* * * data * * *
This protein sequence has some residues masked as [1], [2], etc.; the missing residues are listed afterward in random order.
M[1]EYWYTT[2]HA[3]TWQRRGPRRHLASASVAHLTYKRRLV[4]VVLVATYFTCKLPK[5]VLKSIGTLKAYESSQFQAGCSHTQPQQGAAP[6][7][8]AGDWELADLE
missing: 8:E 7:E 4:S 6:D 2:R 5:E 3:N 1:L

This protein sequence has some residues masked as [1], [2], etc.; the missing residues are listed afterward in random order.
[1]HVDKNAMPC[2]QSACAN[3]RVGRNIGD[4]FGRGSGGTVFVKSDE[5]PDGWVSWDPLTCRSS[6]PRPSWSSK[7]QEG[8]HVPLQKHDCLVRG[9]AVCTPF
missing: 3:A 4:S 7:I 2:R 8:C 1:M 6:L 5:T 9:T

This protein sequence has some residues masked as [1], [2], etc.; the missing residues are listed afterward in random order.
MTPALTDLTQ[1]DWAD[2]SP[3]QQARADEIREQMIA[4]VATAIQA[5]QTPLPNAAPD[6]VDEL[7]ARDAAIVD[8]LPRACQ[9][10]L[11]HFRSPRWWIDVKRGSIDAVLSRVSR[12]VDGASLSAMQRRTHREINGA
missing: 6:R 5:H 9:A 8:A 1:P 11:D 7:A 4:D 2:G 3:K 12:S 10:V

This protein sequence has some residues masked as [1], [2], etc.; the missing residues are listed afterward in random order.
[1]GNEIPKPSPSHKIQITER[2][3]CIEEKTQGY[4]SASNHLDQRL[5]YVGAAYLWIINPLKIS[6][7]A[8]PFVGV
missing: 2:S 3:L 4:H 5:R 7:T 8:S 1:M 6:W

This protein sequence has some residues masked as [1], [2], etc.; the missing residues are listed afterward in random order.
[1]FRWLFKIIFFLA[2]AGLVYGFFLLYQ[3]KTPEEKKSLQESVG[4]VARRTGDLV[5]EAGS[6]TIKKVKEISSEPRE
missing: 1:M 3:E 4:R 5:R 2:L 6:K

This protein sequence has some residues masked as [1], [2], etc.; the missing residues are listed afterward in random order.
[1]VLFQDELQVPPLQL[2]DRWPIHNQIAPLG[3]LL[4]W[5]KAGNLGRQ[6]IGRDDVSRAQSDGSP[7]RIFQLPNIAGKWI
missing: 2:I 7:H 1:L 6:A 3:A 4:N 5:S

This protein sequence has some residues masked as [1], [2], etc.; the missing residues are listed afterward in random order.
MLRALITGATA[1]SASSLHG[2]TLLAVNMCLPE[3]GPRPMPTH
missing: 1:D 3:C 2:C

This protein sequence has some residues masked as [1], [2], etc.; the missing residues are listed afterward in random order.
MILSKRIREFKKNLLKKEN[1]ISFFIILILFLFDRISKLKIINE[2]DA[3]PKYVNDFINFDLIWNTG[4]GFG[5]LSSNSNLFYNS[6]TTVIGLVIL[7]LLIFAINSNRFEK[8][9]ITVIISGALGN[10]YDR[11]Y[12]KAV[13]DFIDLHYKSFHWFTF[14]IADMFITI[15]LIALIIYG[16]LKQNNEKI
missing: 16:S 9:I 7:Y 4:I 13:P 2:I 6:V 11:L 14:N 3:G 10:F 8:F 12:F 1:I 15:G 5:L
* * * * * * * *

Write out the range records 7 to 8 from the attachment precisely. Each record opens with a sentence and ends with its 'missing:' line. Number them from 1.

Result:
This protein sequence has some residues masked as [1], [2], etc.; the missing residues are listed afterward in random order.
MLRALITGATA[1]SASSLHG[2]TLLAVNMCLPE[3]GPRPMPTH
missing: 1:D 3:C 2:C

This protein sequence has some residues masked as [1], [2], etc.; the missing residues are listed afterward in random order.
MILSKRIREFKKNLLKKEN[1]ISFFIILILFLFDRISKLKIINE[2]DA[3]PKYVNDFINFDLIWNTG[4]GFG[5]LSSNSNLFYNS[6]TTVIGLVIL[7]LLIFAINSNRFEK[8][9]ITVIISGALGN[10]YDR[11]Y[12]KAV[13]DFIDLHYKSFHWFTF[14]IADMFITI[15]LIALIIYG[16]LKQNNEKI
missing: 16:S 9:I 7:Y 4:I 13:P 2:I 6:V 11:L 14:N 3:G 10:F 8:F 12:F 1:I 15:G 5:L